During the days and weeks that followed, the old man realized that even though his son was no longer with him, the boy's life would live on because of those people he had touched. He would soon learn that his son had rescued dozens of wounded soldiers before a bullet stilled his caring heart. As the stories of his son's gallantry continued to reach him, fatherly pride and satisfaction began to ease the old man's grief.
The painting of his son immediately became his most prized possession, far eclipsing any interest he had in the paintings for which museums around the world clamored. He told his neighbors it was the greatest gift he had ever received.
The following spring, the old man became ill and died. The art world was in anticipation! According to the will of the old man, all of the art works would be auctioned on Christmas day.
When Christmas came, art collectors from around the world gathered to bid on some of the world's most spectacular paintings. Dreams would be fulfilled this day. Many prospective bidders hoped soon to be able to claim, "I have the world's greatest art collection."
To everyone's surprise, the auction began with a painting that was not on any museum's list. It was the painting of the man's son. The auctioneer asked for an opening bid. The room was silent.
"Will anyone open the bidding?" he asked. Minutes passed. No one spoke.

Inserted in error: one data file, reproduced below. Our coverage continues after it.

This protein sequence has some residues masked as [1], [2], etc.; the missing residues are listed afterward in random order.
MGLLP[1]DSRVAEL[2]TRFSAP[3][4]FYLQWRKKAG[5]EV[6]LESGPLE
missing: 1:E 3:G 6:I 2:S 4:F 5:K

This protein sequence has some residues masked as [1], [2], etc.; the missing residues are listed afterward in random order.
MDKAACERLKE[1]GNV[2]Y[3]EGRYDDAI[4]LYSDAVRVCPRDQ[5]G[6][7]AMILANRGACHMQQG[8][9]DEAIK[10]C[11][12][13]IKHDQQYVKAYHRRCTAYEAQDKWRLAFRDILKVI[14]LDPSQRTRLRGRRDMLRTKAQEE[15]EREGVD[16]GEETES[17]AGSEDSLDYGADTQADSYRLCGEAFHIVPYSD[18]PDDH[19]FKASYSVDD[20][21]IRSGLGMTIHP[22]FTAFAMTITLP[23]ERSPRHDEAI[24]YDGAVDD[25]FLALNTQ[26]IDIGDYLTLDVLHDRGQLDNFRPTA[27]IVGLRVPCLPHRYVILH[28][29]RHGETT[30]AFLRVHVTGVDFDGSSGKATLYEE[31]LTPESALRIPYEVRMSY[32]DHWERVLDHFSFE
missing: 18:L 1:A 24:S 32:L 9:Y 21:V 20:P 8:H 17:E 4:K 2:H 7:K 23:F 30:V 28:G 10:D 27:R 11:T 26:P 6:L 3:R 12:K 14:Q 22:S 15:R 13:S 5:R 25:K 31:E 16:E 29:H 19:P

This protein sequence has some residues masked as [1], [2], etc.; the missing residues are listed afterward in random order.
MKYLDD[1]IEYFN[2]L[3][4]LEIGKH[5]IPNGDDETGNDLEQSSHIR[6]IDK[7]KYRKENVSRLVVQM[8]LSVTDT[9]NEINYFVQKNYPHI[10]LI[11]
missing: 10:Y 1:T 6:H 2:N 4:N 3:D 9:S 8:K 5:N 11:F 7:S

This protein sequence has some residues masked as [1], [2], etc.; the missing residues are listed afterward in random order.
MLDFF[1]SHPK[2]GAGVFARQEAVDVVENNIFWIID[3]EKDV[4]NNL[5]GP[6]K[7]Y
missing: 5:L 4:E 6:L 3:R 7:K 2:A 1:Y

From the back of the room came, "Who cares about that painting? It's just a picture of his son. Let's forget it and go on to the good stuff." More voices echoed in agreement.
"No, the old man's will requires us to sell this one first," replied the auctioneer. "Now, who will take the son?"
Finally, a friend of the old man spoke, "Will you take ten dollars for the painting? That's all I have. I knew the boy, so I'd like to have it."
"The bid is ten dollars. Will anyone go higher?" called the auctioneer.
After more silence, the auctioneer said, "Going once, going twice. Gone." The gavel fell.
Sighs of relief filled the room and someone muttered, "At last we can get down to business and bid on these treasures."
The auctioneer looked at the audience and announced, "I'm sorry friends. The auction is OVER!"
Stunned silence filled the room. Finally someone spoke up and asked, "What do you mean it's over? We didn't come here for a picture of some old guy's son. What about all of these paintings? There are millions of dollars of art here! I demand that you explain what's going on!"
The auctioneer replied, "It's very simple. According to the will of the father, whoever takes the son GETS IT ALL."
Puts things into perspective, doesn't it? Just as those art collectors discovered on that Christmas day, the message is still the same: the love of a Father! A Father whose greatest joy is in His Son, who went away and gave His life saving others.
And because of that Father's love, whoever takes the Son, gets it all!
God has given us eternal life, and this life is in His Son...
These things I have written to you who believe
in the name of the Son of God, so that you may KNOW that you
have eternal life.
|Jenny was a bright-eyed, pretty five-year-old girl.